Mate attraction in the marine mollusk Aplysia involves long-distance waterborne chemical signaling via the release of the peptide pheromone attractin during egg laying. Aplysia californica attractin attracts conspecifics, reduces the latency to mating, and stimulates hermaphroditic mating. Four additional members of the Aplysia attractin family have recently been characterized from Aplysia brasiliana, Aplysia fasciata, Aplysia depilans, and Aplysia vaccaria. The five sequences differ significantly, but share six cysteine residues and the strictly conserved sequence Ile30-Glu-Glu- Cys-Lys-Thr-Ser36. Attractin is attractive to geographically and evolutionarily distant species, suggesting that the conserved heptapeptide region may be important for mate attraction. Consistent with this prediction, a synthetic constrained cyclic peptide that contains the conserved heptapeptide sequence is significantly attractive in T-maze bioassays. The attractins are the first family of waterborne peptide pheromones characterized in invertebrates and are unique in that family members are not species-specific pheromonal attractants.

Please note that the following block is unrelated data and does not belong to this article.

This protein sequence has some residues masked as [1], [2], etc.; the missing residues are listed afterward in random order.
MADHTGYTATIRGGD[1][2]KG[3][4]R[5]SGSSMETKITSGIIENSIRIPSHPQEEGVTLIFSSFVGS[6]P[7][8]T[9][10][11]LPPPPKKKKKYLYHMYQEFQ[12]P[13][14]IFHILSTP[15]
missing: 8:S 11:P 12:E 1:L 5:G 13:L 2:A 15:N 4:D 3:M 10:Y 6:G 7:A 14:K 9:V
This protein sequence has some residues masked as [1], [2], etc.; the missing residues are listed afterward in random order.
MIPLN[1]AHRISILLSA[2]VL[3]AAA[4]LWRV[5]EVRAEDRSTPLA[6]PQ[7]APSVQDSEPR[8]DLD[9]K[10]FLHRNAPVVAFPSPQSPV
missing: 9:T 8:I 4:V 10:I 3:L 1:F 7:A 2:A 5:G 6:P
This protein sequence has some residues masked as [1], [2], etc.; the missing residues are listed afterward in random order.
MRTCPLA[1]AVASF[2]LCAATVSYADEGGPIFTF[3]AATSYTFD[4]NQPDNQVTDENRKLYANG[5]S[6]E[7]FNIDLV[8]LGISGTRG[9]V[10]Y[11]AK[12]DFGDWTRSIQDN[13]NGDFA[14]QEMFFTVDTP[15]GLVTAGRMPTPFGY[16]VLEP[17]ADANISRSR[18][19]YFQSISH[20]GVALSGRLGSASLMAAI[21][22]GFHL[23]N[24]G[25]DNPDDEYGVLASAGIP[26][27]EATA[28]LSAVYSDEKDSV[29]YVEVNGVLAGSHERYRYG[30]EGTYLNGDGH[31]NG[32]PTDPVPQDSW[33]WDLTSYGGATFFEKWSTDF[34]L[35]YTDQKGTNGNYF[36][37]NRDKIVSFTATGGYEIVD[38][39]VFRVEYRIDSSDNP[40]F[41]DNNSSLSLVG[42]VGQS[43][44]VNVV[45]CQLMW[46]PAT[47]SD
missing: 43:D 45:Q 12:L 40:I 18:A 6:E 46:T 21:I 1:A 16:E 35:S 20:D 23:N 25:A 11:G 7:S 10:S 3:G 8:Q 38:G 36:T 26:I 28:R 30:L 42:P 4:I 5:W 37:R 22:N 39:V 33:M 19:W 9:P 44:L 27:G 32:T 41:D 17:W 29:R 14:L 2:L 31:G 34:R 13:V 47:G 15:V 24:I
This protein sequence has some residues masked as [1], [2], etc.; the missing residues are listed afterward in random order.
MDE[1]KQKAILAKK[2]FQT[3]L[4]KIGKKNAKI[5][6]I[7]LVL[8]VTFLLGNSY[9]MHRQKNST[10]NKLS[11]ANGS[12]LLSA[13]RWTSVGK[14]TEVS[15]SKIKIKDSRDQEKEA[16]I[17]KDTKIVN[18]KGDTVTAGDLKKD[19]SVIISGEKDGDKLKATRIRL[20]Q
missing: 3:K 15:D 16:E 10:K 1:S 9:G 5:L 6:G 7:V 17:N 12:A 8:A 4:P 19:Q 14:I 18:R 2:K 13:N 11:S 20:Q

- Albumen gland
ASJC Scopus subject areas
- Cellular and Molecular Neuroscience